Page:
Rare Daily Staff
Catalyst Pharmaceuticals reported that its drug Firdapse failed a late-stage trial evaluating it for the symptomatic treatment of adults and children aged 2 years and older with genetically confirmed Congenital Myasthenic Syndromes.
Congenital myasthenic syndromes, or CMS, are rare neuromuscular disorders comprising a spectrum of more than 50 genetic defects with some of the various mutations having as few as a handful of diagnosed patients. CMS patients are characterized by fatigable weakness of skeletal muscles with onset at or shortly after birth or early childhood; in rare cases, symptoms may not manifest themselves until later in childhood. The severity and course of the genetic disease types are variable, ranging from minor symptoms to progressive disabling weakness; symptoms may be mild, but sudden severe exacerbations of weakness or even sudden episodes of respiratory insufficiency also occur. Catalyst estimates that there are between 1,000 and 1,500 CMS patients in the United States.
The trial of 20 patients did not meet its primary endpoint of subject global impression or the secondary endpoint of muscle function measure across all tested subtypes. Due to the rarity of CMS, the trial took almost four years to recruit.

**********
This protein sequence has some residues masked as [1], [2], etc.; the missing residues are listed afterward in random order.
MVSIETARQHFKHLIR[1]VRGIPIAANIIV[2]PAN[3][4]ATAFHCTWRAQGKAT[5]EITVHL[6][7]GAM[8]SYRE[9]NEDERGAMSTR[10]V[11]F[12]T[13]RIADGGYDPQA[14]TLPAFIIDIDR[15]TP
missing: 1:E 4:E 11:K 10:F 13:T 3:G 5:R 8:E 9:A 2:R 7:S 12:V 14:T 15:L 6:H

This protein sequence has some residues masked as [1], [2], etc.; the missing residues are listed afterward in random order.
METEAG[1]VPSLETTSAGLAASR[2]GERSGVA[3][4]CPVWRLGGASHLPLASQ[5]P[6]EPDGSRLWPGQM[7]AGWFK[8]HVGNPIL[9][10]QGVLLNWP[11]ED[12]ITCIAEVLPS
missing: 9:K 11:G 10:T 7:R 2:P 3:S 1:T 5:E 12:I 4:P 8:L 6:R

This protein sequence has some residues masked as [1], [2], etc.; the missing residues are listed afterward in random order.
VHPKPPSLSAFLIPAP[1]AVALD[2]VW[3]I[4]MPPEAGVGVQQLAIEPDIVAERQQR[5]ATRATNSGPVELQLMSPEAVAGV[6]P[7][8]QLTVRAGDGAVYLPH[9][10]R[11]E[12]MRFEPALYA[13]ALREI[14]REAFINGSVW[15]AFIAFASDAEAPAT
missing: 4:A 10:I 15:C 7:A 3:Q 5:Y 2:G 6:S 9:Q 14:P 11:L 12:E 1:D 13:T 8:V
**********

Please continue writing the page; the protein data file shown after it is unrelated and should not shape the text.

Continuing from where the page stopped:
“While we are disappointed that this trial did not reach its primary or secondary endpoints in the evaluated CMS patient subtypes, we are pleased with the new valuable clinical information that these results will provide to the medical and scientific communities as we work to develop FDA-approved treatment options for patients with this disease,” said Patrick McEnany, chairman and CEO of Catalyst.
Catalyst is scheduled to meet with the U.S. regulatory agency before the end of the year to discuss the outcome of this clinical trial, and potential paths forward to seek approval of Firdapse for the symptomatic treatment of some subset of genetic subtypes of CMS.
Firdapse is approved to treat adults with Lambert-Eaton Syndrome, or LEMS, a rare disorder of the neuromuscular junction. The company raised a lot of controversy over the price of its LEMS treatment, which had been available for free for many years from Jacobus Pharmaceuticals under a compassionate use program. It went so far as to sue the U.S. Food and Drug Administration after the agency approved the use of Jacobus’ Rizurgi for the treatment of LEMS in children.
Firdapse is also being studied in trials as a treatment for patients with anti-MuSK antibody positive myasthenia gravis (MuSK-MG), and spinal muscular dystrophy type 3. The company says both of these diseases have a much more homogeneous patient population than CMS and should not present the same challenges.
“We have made significant progress in genetically testing patients who were unable to previously get diagnosed,” added Steven Miller, chief operating office and chief scientific officer of Catalyst Pharmaceuticals. “Due to the small patient prevalence, the low number of patients tested, and heterogeneity of the disease with a wide range of variation in clinical presentation across its more than 50 subtypes, it was challenging to demonstrate a statistically significant benefit across multiple subtypes.”
Photo: Patrick McEnany, chairman and CEO of Catalyst